RESIDENT MAGISTRATE’S COURT
POLICE COUP i\—Thursday.
A New Zealand Gazette was issued on Wednesday, containing an order in Council authorising additional postal regulation No. 815, as follows : —" All sea-borne Mails to be kept open to within two hours of the departure of the Mail from the Post Office. Each Chief Postmaster shall cause Letters for Great Britain and Australia to be received at his office after the closing of the general Mails, to be made up into a supplementary Mail consisting of late letters only, and for each of which an additsonal fee of one shilling over and above the ordinary Postage Rate shall be paid in Postage stamps affixed to the letter. Such supplementary mails to be kept open until within twenty minutes of the latest period of despatch from the office." The Gazette also contains an order defining a certain reserve in the Province of Taranaki ; an order constituting Wardens Courts within the Otago Gold Fields, the establisment of the Marine Board, delegation of the Governor's powers under the ' Gold Field's Act 18G2,' and also of 1863, to the Superintendent of Otago; prison regulations in Otago; a warrant constituting petty sessional districts ; a reward of £4,000 for the discovery of efficient means for rendering the flax and other fibrous plants of New Zealand available as article of export; the ' Sheep Act,' 1803, ' Amendment Act,' and the ' Sale of Bread Act,' 1863, left to their operation ; the ' Empowering Act,' 1863, Amendment Act assented to ; the following Militia and Volunteer appointments, viz.:—ln the Auckland Militia: —Ensign Robert Williams Wynn to be Lieutenant ; date of Commission —12th December, 1863. William Hobson Coates to be Ensign; date of Commission—20th October, 1863. Harry Travers Owen to be Ensign ; date of Commission —4th December, 1863. Henri John Jones to be Ensign; date of Commission—l9th December, 1863. In the Mauku Rifle Volunteers, John Thomas Melsopp to be Lieutenant; date of Commission—2nd December, 1863, &c, &c. A long discussion' took place in the Provincial Council on Thursday, on the subject of grants of land to our local forces. Some honorable members appeared to think that as virtue is its own reward, so volunteers and militia-men ought not to be so mercenary as to expect any other. It was arprued by others that the whole affair was premature, while the great argument of the executive was that they had not the land to spare. After many amendments had been proposed and successively rejected, the original proposition was put and also rejected. -The matter is therefore settled for the time, but there is no reason why it should not be re-opened hereafter. Economy in the expenditure of public money is undoubtedly a very good thing, but even a virtue may be carried to excess, and we think that this fact has lately been exemplified by the Colonial Treasurer. We understand that some of the inferior Government officers whose salaries had been raised by the Ministers themselves before the session of the Assembly began, have duly received their salaries from July Ist, the stated commencement ot the financial year. Others, however, whose salaries were raised for the financial year, 1863-64, in the committee on the estimates in the House of Representatives, do not begin to receive their increased salary till January Ist, 1864, when one half of the financial year will have passed. We think the Colonial Secretary must have inadvertently overlooked the hardship he is thus inflicting. As the salaries in question are in general but low, the saving thus effected is small, while the additional six months' salary would be a very acceptable Christmas offering to the recipients who are no doubt in anxious expectation of such a boon. The Essay and the Discussion Class, in connection with the Young Men's Christian Association, held its half-yearly meeting on Wednesday evening at Mr. Cox's office, when the report was produced and read by Mr. Laishley, jnn., and the usual routine business disposed of. The members meet again in March next for the resumption of the business the class.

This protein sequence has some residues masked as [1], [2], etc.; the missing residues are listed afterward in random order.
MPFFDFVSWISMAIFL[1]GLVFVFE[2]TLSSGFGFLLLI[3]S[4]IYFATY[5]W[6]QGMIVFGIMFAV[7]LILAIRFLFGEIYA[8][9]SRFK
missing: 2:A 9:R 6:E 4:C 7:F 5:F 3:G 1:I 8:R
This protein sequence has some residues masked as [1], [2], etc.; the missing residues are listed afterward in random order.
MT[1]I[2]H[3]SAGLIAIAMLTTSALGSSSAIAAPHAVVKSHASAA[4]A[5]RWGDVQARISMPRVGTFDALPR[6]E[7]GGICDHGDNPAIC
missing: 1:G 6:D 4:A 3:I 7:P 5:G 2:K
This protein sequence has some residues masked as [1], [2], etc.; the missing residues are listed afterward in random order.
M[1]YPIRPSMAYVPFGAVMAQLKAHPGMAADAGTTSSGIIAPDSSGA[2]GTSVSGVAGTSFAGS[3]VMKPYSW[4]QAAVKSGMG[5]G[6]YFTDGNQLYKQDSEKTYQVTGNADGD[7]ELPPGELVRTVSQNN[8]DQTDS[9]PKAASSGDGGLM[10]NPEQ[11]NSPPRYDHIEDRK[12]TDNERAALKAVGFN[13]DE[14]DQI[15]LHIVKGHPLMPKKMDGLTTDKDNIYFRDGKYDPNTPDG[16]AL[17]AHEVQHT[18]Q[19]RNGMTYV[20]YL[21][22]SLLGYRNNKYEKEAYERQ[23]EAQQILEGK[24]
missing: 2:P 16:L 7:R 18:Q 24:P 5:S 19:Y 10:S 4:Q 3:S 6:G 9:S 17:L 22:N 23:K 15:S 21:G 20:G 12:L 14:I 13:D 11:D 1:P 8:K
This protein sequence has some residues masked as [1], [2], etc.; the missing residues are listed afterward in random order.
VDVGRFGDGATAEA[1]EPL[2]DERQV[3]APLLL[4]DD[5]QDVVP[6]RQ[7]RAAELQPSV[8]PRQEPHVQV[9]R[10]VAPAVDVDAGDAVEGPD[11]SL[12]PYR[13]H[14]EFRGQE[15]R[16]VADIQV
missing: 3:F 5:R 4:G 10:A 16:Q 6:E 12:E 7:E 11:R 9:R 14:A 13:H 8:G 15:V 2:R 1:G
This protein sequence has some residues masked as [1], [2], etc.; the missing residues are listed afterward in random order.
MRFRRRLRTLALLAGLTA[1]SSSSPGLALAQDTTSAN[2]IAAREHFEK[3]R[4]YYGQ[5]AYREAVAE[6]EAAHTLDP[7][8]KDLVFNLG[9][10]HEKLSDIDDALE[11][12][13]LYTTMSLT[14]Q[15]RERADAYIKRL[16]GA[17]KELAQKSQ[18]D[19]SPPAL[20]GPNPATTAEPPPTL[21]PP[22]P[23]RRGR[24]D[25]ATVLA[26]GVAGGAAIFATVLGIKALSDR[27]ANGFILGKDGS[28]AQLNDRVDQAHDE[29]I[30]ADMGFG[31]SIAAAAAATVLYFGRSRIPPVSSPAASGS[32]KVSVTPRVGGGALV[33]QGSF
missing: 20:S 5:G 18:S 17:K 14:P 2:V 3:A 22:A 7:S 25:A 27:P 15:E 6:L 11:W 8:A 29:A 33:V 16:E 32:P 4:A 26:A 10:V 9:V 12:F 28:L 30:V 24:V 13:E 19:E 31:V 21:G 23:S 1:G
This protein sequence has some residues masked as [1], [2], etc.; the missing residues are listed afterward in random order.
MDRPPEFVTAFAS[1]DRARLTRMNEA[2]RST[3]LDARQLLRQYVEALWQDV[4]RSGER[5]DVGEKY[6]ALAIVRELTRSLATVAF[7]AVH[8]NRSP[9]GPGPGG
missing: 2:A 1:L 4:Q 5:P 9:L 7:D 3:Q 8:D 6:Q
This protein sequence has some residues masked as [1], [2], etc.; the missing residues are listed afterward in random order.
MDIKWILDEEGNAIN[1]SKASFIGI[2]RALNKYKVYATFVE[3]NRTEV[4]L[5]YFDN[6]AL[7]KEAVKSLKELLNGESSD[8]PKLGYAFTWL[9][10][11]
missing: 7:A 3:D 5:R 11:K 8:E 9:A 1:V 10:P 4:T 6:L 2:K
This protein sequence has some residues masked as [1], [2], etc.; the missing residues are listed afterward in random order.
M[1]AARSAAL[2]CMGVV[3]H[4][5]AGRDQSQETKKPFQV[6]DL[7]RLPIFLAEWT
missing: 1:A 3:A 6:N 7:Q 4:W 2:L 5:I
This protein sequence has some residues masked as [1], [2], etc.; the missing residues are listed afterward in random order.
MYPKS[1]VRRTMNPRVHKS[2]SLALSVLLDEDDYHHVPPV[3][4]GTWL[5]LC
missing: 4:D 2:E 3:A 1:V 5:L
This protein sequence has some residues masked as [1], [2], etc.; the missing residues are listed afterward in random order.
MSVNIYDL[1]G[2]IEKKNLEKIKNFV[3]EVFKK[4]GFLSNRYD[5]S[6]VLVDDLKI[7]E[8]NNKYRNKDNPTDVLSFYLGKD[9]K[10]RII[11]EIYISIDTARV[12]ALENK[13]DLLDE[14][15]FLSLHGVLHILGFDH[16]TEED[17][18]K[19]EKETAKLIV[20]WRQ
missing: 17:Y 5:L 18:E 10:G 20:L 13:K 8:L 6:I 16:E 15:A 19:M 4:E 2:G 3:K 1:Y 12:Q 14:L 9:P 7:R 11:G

Thursday. [Before Tuos. Beckham, Esq., R. M.] There were very few causes of action entered for hearing in this Court, and only two or three cases came on for hearng. AITK EX V. AVERT. Claim £4 14s. 2d. for milk, sold and delivered. We were in error last week in stating that judgment was given for the plaintiff. His Honor reserved judgment and to-day gave his decision, lie said that plaintiff had himself broken the contract and the judgment of the Court would be for the amount paid into Court.
[Before Taos. Beckham, Esq., 11.M.] BREACH OF SHEEP ACT. John Grigg, of Otahuhu, was charged by Francis Charles Lewis with a breach of the 25th clause of the Sheep Act, at Xewmarket on Thursday the I7th instant, by having five sheep above the age of four months uubranded with his registered sheep brand. Mr. Grigg pleaded guilty, but said the sheep had just been bought in the market and were reserved for killing at Christmas, they had only been shorn a few days previously. Mr. Lewis wished under these circumstances to withdraw the information, but expressed his intention to proceed against all parties who neglect to have their sheep properly branded. His Worship aid the Court would not inflict more than a nominal fine, and from the publicity which would be given to the case, he hoped agriculturists would see the necessity of having their sheep properly branded. Fluid Is. and costs.
DRUNKARDS. Edward Lewis, John Brett, William Rees, and James McPhce were fined ss. each and costs.
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New Zealander, New Zealander, Volume XIX, Issue 2025, 26 December 1863
New Zealander New Zealander, Volume XIX, Issue 2025, 26 December 1863
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